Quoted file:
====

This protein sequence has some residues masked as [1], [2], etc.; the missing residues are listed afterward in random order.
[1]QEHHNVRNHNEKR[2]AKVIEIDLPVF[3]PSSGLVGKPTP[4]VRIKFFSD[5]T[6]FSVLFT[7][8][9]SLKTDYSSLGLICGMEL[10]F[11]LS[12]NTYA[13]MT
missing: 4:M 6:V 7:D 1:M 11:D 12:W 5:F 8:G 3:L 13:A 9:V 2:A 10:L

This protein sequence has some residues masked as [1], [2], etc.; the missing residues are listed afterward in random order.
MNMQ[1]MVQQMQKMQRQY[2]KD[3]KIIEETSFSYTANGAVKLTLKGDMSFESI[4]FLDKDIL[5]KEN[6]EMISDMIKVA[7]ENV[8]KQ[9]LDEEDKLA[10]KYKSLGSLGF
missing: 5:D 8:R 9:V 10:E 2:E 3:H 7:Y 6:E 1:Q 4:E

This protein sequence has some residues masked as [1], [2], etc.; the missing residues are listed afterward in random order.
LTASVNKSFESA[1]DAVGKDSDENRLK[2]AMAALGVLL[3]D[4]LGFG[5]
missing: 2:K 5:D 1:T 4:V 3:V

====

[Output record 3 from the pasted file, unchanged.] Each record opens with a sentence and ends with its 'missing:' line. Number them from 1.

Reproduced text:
This protein sequence has some residues masked as [1], [2], etc.; the missing residues are listed afterward in random order.
LTASVNKSFESA[1]DAVGKDSDENRLK[2]AMAALGVLL[3]D[4]LGFG[5]
missing: 2:K 5:D 1:T 4:V 3:V